Global Wellness Institute Hosts Roundtable on New Frontiers in Fitness, MindBody and Wellness

The Global Wellness Institute hosted a roundtable & interactive forum on January 24th in New York City. The discussion, New Frontiers in Fitness, Mindbody and Wellness, was moderated by Jared Weiner, Executive Vice President and Chief Strategy Officer, The Future Hunters, and Susie Ellis, Chairman and CEO, Global Wellness Institute. The roundtable convened some of the most influential thought leaders in the wellness space in the U.S. and abroad, including Richard Carmona, 17th Surgeon General of the United States.

Here is our summary of the insights and ideas discussed at the Roundtable. (Click here to read the full transcript.)

From Wellness to Well-Being

“I think the constant quest to have good information about the fundamentals of lifestyle and how to take care of yourself is huge. Getting this group to have the strength to really impact millions of lives is something that brings out the do-gooder in all of us.” - Madelyn Fernstrom, NBC News Health Editor

“What excites me is I think that the future, which is actually here right now, is all about the mind. It's time for everybody to really get more mainstream and excited about rewiring the brain and allowing the brain to impact well-being.” – Susie Ellis

“I can't tell you over the past year how many events I've either ran or attended that have talked about from wellness to well-being. Our goal is to provide a framework that empowers employees to start looking for ways to take action because it makes it real and tangible for them.” - James Brewer, Steelcase

Not a One-Size-Fits-All Approach

“The main issue is you have to have something that is of value to you. It's not telling people, ‘Walk every day; it's good for your heart.’ It's more about, ‘If you walk every day, you can play with your grandchildren.’ There is an internal motivation that is the key driver…” - Madelyn Fernstrom

“What's great about the fitness industry is that there are so many choices that if you can spend $35 for a class and go to Soul Cycle, great. If you can buy a Peloton bike, great. But if you have a bicycle and you can go out with your family, you can do that too. It takes on many different looks. I think we need to understand that. It's going to be lots of things for lots of people with lots of choices and that's how I think we can expand and bring fitness out to the masses.” - Wendy Bosalavage, President of LIVuLtd.

“I don't think the general population gets it. I think it's up to us to simplify it to change the words, to personalize it. I think the personal thing is the thing. Every individual has different personal needs, whether it is anxiety, mindfulness, resilience, all the things we're all talking about now. Physical, mental, so many things. I really think we've got to take a different approach and we've got to move it on much quicker for it to be effective.” – Sue Harmsworth, founder ESPA’

Meet People Where They Are

“The bar is set too high for so many people. They go, "How do I even get started?" Forget ‘five fruits and vegetables a day.’ Eat one fruit. Do a little more than you're doing now in baby steps. Doing anything is better than doing nothing. But people just can't get started. I think it's our obligation to meet people where they are.” – Madelyn Fernstrom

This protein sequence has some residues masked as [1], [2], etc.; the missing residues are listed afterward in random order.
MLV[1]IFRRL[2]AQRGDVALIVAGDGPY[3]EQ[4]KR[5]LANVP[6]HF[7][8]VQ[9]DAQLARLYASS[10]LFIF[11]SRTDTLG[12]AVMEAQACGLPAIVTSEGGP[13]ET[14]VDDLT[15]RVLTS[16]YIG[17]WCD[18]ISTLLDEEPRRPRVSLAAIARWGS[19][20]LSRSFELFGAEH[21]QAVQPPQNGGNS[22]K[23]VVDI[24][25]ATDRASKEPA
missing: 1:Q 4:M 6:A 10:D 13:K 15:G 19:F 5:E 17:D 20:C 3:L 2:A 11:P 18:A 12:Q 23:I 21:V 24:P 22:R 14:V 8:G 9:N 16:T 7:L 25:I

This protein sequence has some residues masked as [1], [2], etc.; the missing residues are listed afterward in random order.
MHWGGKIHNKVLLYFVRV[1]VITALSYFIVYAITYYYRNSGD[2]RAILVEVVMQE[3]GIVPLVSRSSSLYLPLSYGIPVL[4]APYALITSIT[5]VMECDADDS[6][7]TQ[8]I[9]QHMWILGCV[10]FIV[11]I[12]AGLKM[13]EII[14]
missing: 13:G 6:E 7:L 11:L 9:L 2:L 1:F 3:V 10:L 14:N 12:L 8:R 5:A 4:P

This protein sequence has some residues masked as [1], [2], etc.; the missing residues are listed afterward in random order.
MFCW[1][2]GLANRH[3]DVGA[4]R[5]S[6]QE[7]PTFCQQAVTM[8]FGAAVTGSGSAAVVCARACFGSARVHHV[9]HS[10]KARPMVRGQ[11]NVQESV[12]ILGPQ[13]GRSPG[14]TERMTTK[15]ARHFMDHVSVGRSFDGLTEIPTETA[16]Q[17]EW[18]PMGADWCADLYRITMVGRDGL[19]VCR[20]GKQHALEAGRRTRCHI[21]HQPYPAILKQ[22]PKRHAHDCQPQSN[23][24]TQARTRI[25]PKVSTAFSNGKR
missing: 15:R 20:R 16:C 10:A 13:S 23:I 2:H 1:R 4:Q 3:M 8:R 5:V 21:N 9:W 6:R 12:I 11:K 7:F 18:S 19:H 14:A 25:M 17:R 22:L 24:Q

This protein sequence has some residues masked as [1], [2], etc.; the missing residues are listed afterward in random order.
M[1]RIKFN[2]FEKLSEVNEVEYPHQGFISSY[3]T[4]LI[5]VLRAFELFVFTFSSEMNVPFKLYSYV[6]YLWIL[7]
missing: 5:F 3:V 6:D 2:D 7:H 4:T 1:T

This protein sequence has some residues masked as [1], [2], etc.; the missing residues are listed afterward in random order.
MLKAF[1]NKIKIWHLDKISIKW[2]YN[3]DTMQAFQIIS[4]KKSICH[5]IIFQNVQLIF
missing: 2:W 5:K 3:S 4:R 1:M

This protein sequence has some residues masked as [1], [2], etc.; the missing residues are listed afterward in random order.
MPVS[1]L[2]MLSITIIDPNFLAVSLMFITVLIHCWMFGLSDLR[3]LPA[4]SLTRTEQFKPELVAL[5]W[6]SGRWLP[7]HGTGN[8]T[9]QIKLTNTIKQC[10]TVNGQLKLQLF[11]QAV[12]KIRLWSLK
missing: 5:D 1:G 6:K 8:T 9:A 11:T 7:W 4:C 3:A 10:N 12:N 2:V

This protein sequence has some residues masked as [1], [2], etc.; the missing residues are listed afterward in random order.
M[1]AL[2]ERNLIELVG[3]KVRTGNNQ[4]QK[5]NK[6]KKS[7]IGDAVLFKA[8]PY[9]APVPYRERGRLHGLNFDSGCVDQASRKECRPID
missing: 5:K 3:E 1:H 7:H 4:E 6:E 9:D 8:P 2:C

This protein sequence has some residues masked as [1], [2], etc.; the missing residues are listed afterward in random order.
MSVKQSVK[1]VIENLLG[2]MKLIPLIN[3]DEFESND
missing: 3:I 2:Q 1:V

“At Canyon Ranch, we committed a lot of resources to working with communities around the United States to figure out how to take this great intellectual property we have and bring it to underserved communities and actually measure it and show that we can affect sustainable behavioral change that improves their health, even though they're poor, have less access to food and so on.” Dr. Richard Carmona

“We have recognized that we have a responsibility for the have-nots. Reebok envisions gas stations transforming them into fitness hubs, and they've partnered with Gensler. Think about how brilliant that is. Because of all the electric cars, they’re going to repurpose gas stations. They're calling them the oasis and the network and the community center. Very interesting talking about scaling and reaching the communities in the underserved who really need to understand about taking care of themselves. It's all about community, engagement, meeting people where they are no matter where they are.” – Wendy Bosalavage

Phygital (physical and digital blending together)

“It’s not an either/or thing when we think about digital versus live experiences. A lot of wellness brands that are poised for the most success and growth are combining this really well. Peloton is one example where it's obviously a digital community, but they have something called the home rider invasion. Every year they meet in New York—it brings that virtual community very much to life. Weight Watchers does a fantastic job of this with their meetings, which are obviously really core to their culture. But then on their app they have a really vibrant community of people really supporting each other in really powerful ways, so there's that live experience and connection that's so core to the brand and then the online community.” – Alexia Brue, co-founder Well + Good

“We communicate with women who are middle America mainstream. They are conservative, but they are very hungry for simplicity and honesty. We have a lot of stories of women who share their experiences of how they lost 120 pounds. What was that thing that triggered it? Not one of them has told us it's about technology. Yes, they're very dedicated to their FitBits, but they are walking with their friends. They're not competing. They're sharing. They're finding each other to find the inspiration.” -Jane Weaver, Senior Health Editor,